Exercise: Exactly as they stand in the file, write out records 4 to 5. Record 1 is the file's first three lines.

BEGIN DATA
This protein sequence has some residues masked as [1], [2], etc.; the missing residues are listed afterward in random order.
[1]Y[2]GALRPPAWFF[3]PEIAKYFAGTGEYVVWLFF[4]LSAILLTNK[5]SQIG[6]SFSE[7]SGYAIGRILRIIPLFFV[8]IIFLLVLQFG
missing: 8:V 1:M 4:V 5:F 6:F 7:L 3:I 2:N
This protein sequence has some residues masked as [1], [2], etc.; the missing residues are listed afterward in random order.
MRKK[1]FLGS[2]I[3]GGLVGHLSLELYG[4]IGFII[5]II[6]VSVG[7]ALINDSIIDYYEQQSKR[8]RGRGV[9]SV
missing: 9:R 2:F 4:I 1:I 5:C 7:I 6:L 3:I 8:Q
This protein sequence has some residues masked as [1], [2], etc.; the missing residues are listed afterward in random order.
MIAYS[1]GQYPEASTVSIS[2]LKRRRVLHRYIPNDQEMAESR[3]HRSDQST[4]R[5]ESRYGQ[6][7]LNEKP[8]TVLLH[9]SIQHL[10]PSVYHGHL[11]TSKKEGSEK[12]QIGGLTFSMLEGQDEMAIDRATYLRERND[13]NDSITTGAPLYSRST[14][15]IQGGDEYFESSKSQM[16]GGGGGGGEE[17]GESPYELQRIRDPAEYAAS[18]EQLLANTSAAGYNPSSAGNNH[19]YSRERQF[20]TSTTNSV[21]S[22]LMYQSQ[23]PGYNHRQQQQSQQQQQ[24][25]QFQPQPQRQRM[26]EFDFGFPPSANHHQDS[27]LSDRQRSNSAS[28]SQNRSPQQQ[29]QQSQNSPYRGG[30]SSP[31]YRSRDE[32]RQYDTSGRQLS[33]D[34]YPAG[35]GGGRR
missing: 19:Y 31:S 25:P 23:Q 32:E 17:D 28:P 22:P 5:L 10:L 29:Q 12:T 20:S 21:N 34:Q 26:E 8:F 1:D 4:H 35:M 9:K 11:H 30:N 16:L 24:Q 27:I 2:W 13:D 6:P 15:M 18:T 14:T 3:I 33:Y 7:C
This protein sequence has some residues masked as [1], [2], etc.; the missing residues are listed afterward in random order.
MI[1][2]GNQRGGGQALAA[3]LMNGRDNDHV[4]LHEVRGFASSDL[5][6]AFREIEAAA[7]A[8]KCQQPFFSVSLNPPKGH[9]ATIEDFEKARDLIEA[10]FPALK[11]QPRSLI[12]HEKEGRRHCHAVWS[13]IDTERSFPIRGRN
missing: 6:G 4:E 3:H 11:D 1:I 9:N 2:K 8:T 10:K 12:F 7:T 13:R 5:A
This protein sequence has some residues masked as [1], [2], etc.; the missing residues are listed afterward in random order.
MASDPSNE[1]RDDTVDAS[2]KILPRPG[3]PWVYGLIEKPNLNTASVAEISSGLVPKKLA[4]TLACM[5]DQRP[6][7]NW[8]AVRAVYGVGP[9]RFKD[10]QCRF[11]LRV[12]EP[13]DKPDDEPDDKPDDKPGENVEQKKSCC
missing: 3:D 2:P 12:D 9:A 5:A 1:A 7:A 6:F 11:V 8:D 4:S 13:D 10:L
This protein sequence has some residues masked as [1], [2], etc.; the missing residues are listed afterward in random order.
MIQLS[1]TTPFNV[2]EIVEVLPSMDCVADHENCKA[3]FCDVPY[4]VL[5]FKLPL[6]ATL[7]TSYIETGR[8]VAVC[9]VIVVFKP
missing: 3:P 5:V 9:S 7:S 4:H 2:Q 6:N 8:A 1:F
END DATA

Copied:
This protein sequence has some residues masked as [1], [2], etc.; the missing residues are listed afterward in random order.
MI[1][2]GNQRGGGQALAA[3]LMNGRDNDHV[4]LHEVRGFASSDL[5][6]AFREIEAAA[7]A[8]KCQQPFFSVSLNPPKGH[9]ATIEDFEKARDLIEA[10]FPALK[11]QPRSLI[12]HEKEGRRHCHAVWS[13]IDTERSFPIRGRN
missing: 6:G 4:E 3:H 11:D 1:I 9:N 2:K 8:T 10:K 12:F 7:T 13:R 5:A
This protein sequence has some residues masked as [1], [2], etc.; the missing residues are listed afterward in random order.
MASDPSNE[1]RDDTVDAS[2]KILPRPG[3]PWVYGLIEKPNLNTASVAEISSGLVPKKLA[4]TLACM[5]DQRP[6][7]NW[8]AVRAVYGVGP[9]RFKD[10]QCRF[11]LRV[12]EP[13]DKPDDEPDDKPDDKPGENVEQKKSCC
missing: 3:D 2:P 12:D 9:A 5:A 1:A 7:A 6:F 11:V 8:D 4:S 13:D 10:L